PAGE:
Barry Moody: 50 years at Acadia, man and boy

Professor Emeritus Barry Moody in a library

By Laura Churchill Duke (’98)

“Acadia has given me so much,” says Barry Moody (’67). “I like to try to give back, but know I will not be able to give as much as it has given me.”

Humble words from a Professor Emeritus in the Department of History and Classics, who retired in 2013 after 50 years on campus, man and boy.

Moody enrolled as a student at Acadia in 1963 after graduating from Kings County Academy in Kentville. Annual tuition then was $400 and Moody says he still has the original receipt! Having grown up as a Baptist, he notes that Acadia was a natural choice for him.

“At that time, Acadia was predominantly a Baptist university and most Baptists tended to go there,” he says. Acadia also had a great reputation for a quality education and that was a key factor in his decision to attend.

Three years after he graduated with a BA (Honours) in History, Moody returned to Acadia as a full-time faculty member. For the previous two years, he had been teaching summer school as a graduate student at Acadia, but 1970 marked his official start at the University.

“I was lucky I came along at the right time for the job market,” he says. Universities then were expanding rapidly and there were many opportunities for young academics.

Over the next 43 years, Moody forged an exemplary career as a member of the History Department (now called History and Classics), serving 10 years as Chair. His last few years at Acadia were spent as acting Dean of Arts.

“I didn’t expect to enjoy being Chair of the Department or Dean as much as I did,” Moody says. “I was sorry to retire because I enjoyed it so much.”

While at Acadia, Moody contributed significantly to the collection and dissemination of information about the history of the institution. Perhaps he is best known for his book, Give Us An A, a project for the University’s 150thanniversary in 1988.

Professor, mentor and friend

University archivist Pat Townsend has known Moody for over 40 years, as a professor, mentor and friend. They have worked together on numerous committees, conferences and research projects, and their interaction has left a lasting impression.

Townsend met Moody in one of his classes and she was struck with his ability to see the potential in his students and a willingness to encourage them to succeed in their endeavours.

“He’s such a humble person, very self-effacing, with a delightful sense of humour,” she adds. “His knowledge of the history of the University is phenomenal. He helped to develop my interest in the University and the Baptist community, and he has a strong belief in the institution.”
Tom Herman, retired Professor Emeritus and former VP Academic at Acadia, says there are few individuals who could claim a greater breadth and depth of understanding, or more abiding love of Acadia, than Barry Moody. Few could claim to have had such a positive impact on three generations of Acadia students.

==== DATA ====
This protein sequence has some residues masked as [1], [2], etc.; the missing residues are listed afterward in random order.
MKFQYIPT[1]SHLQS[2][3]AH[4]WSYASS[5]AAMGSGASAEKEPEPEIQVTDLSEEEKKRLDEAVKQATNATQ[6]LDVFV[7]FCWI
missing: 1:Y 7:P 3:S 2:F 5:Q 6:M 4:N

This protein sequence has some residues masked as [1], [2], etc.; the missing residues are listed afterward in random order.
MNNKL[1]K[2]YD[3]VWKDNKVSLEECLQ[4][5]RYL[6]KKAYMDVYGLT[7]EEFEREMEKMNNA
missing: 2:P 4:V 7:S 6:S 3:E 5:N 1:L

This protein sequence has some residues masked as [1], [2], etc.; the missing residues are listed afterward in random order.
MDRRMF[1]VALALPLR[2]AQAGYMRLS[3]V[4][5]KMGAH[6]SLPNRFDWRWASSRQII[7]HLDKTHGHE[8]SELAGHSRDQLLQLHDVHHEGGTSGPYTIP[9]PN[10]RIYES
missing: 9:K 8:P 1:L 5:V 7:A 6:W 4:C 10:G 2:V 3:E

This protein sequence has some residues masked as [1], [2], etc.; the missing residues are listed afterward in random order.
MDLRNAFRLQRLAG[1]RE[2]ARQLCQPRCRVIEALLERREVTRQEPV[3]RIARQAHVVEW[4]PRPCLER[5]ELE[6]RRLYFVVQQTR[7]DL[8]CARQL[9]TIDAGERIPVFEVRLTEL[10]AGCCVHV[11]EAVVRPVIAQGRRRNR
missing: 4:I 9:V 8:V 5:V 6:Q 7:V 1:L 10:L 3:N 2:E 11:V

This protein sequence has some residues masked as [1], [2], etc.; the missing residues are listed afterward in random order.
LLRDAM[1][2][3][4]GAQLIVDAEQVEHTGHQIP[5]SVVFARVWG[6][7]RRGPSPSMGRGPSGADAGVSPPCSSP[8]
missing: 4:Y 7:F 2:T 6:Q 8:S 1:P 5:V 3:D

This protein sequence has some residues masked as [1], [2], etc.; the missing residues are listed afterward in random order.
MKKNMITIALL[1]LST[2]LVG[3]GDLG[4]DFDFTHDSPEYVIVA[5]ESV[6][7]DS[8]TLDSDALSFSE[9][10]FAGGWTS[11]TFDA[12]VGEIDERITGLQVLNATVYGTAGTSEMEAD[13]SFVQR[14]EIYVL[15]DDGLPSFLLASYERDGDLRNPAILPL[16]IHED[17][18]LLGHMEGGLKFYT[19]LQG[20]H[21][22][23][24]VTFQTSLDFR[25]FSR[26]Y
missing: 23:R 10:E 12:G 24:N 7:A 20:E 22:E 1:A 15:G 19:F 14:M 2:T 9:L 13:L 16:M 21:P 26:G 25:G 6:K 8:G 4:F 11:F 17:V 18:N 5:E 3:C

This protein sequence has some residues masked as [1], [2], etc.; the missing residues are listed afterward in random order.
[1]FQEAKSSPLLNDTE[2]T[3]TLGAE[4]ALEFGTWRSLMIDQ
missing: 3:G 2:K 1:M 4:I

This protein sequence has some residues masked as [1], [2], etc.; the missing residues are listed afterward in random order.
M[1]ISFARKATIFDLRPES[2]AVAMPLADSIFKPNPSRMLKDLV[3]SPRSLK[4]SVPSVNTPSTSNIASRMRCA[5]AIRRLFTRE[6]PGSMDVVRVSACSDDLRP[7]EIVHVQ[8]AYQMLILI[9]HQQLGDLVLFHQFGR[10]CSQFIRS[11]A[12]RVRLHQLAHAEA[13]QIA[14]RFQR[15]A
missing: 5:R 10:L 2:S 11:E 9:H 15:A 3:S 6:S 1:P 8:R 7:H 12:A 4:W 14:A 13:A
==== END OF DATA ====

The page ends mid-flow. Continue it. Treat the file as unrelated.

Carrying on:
“It is no accident that he is so widely respected by alumni and colleagues from all quarters of campus,” Herman says.

Since retiring, Moody says he misses the daily routine of going to the office and interacting with students. “They are just as stimulating for us as faculty as we hope we are to them.”

Over five decades on campus, Moody has witnessed many changes, mostly as a result of Acadia’s increase in size.  “When I started,” he says, “there were about 1,000 students. Now there are three times that number.”

As the University grew, so too did the number of faculty and administrative support staff necessary to keep things going. Through it all, Moody says Acadia is still a fantastic place for students to blossom and grow socially and intellectually.

Because Acadia is a small university, there are great opportunities for faculty and students to form relationships. Faculty can identify students’ strengths and weaknesses first-hand and engage them on a higher level.  “This,” he notes, “is the real Acadia advantage.”

Retirement projects

Never one to be idle, Moody is involved in several retirement projects, mostly in the Annapolis Royal area, where he lives. He serves on the board of several museum and historical societies, and is restoring a Georgian period house in Annapolis Royal.

Moody and his wife Sharon (McNamara) Moody (’75) purchased a derelict property across from the Historic Gardens and are returning it to its former glory. You can check out the progress on Moody’s Facebook page, Annapolis Royal House Restoration Project, and watch for details of open house tours.

In his spare time, Moody hopes to write about Acadia’s history, as well as continue working on the history of the Beaubassin region, which is another of his many interests.

Failing that, he says he has over 50 boxes of paper to sort through at the office he keeps at Acadia. “Being an historian, I’ve never thrown anything out!” he says with a chuckle.

Otherwise, he loves spending time with his family, including his wife Sharon (McNamara) Moody (’75) and their two sons, Matthew (’99) and James (’99), and their children.

“Acadia has been a huge part of my life,” Moody says fondly, “and determined my direction in ways I never dreamed of.”


This article was published originally in the fall 2015 edition of the Bulletin and has been edited for this format.

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